Sunday, September 26, 2021

Mustangs making their mark in the eventing world

Daily Inter Lake | July 24, 2021 9:19 PM

Mustangs are the type of horses typically associated with the Old West and western riding disciplines.

But these horses, some formerly wild, are making a splash in the eventing world. Four Mustangs were entered at The Event at Rebecca Farm — a relatively high number considering how rare it is to see them competing in the sport.

Maggie Roth and her horse, Wish Upon a Star, or Starlight, placed second in Senior Open Novice B and have a fascinating origin story.

The two were placed together as part of a program that paired young riders with yearling or 2-year-old Mustangs to train for 90 days. Roth was 9 and the youngest participant in the contest. She placed third and decided to keep Starlight instead of adopting her out to someone else at the end of it.

“It was totally by chance,” Peggy Roth, Maggie’s mother said. “But we said since they both had red hair, it was going to be a good match.”

The two started competing in eventing a few years later. Now 11, Starlight is a 15.3-hand chestnut mare.

“She absolutely loves cross country,” Roth said. “She is so excited for it.”

Starlight is freeze-branded, which is a method used by the Bureau of Land Management to identify wild horses and burros. The numbers correspond to a specific herd, others are for the estimated birth date and an identification number for that horse.

The descendants of Spanish horses brought to North America in the 1500s, Mustangs roam wild across public lands across the country. The BLM manages the preservation of these horses and facilitates adoption to control herd sizes, but some still end up destined for slaughter despite these efforts.

Preservation is how Davy Crockett came into Courtney Cemulini’s life. Davy’s owner, Anna Cummings, rescued his mother, who was pregnant at the time, from a slaughter pen. He was born soon after that and was eventually broken to saddle by a cowboy, who used him as a hunting horse.

Cemulini has only been riding Davy for six months, and that’s also about how long the horse has been doing eventing.

“Davy marches to the tune of his own drum,” Cemulini said. “He is so laid back.”

It turns out that all that experience in the backcountry comes in handy for an eventing horse.

“He’s been so good,” Cemulini said. “Nothing really fazes him. He went out like a champion, went over everything. And I’m so blown away because he’s been under saddle English for six months.”

Looking at the 6-year-old gelding, who stands 16 hands tall and has striking blue eyes and splashes of brown and white on his coat, you might not peg him for a Mustang. He doesn’t have a freeze brand since he was born after his mother was bought by Cummings.

Mustangs come in all shapes and sizes depending on the herd they were culled from, because of interbreeding that’s occurred throughout the years.

Noga Navot’s mount, Willow, is a Mustang pony cross that was supposed to be a Western gaming horse — think pole bending, barrel racing, etc.

“(She) hated it,” Navot said. “Like she did not want to do it.”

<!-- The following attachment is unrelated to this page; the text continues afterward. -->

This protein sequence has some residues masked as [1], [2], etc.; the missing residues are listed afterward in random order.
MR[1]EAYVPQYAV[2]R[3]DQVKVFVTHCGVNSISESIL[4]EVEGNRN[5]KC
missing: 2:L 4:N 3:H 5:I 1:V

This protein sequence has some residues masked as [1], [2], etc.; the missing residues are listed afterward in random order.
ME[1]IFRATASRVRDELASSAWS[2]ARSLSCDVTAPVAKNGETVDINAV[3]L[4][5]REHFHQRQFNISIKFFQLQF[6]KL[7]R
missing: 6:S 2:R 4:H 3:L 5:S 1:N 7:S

The cowboy who was training Willow brought her to the barn where Navot rode and started training her over jumps.

“She jumped everything from day one and just really fell into it,” Navot said. “And then I ended up competing with her at a few local schooling shows and I really bonded with her a lot.”

Navot bought Willow soon after. They ended up 10th in their division at Rebecca Farm, Junior Open Novice A.

Willow is 14.1 hands high, a pony. But her size doesn’t hold her back from higher jumps.

“The bigger we go, the more she wants to do it,” Navot said. “She just loves jumping so much.”

Peggy Roth noted that though the Mustang community in eventing is small, they are dedicated and eager to prove themselves as competitors in the sport. Many horses in the eventing world bear heavy price tags, but not everyone has those resources.

“It doesn’t mean they have to become three-star horses,” she said. “But they can be really happy, content, successful at whatever level their comfort zone is. And I think that’s what’s so important.”

Some question the abilities of Mustangs to excel in disciplines other than the normally associated ones, but people like the Roths, Navot, and Cemulini are working hard to prove that Mustangs can hold their own in any arena.

“They question whether or not Mustangs have the confirmation and build and stamina to handle eventing and all three phases, especially for dressage,” Peggy Roth said. “I think it’s just awesome to see that many Mustangs that are here, recognizing that in the sport of eventing, they can handle all three phases with agility and also with stamina and also with the grace in the dressage field.”

Instincts that serve Mustangs well in the wild can also translate to eventing, such as a heightened sense of their surroundings. And they are tough, too. Peggy said she has noticed that a Mustang’s survival instinct kicks in during a tough situation and allows them to push through spots where other horses might shy away.

It’s a long journey from BLM pen to show ring, but Peggy Roth said it’s worth all the hard work.

“The great thing is you’re rescuing a horse and allowing them to do something that they love,” she said. “Just like any horse, you have to work with them and have the patience and believe in them and then be able to just celebrate when you see that kind of success.”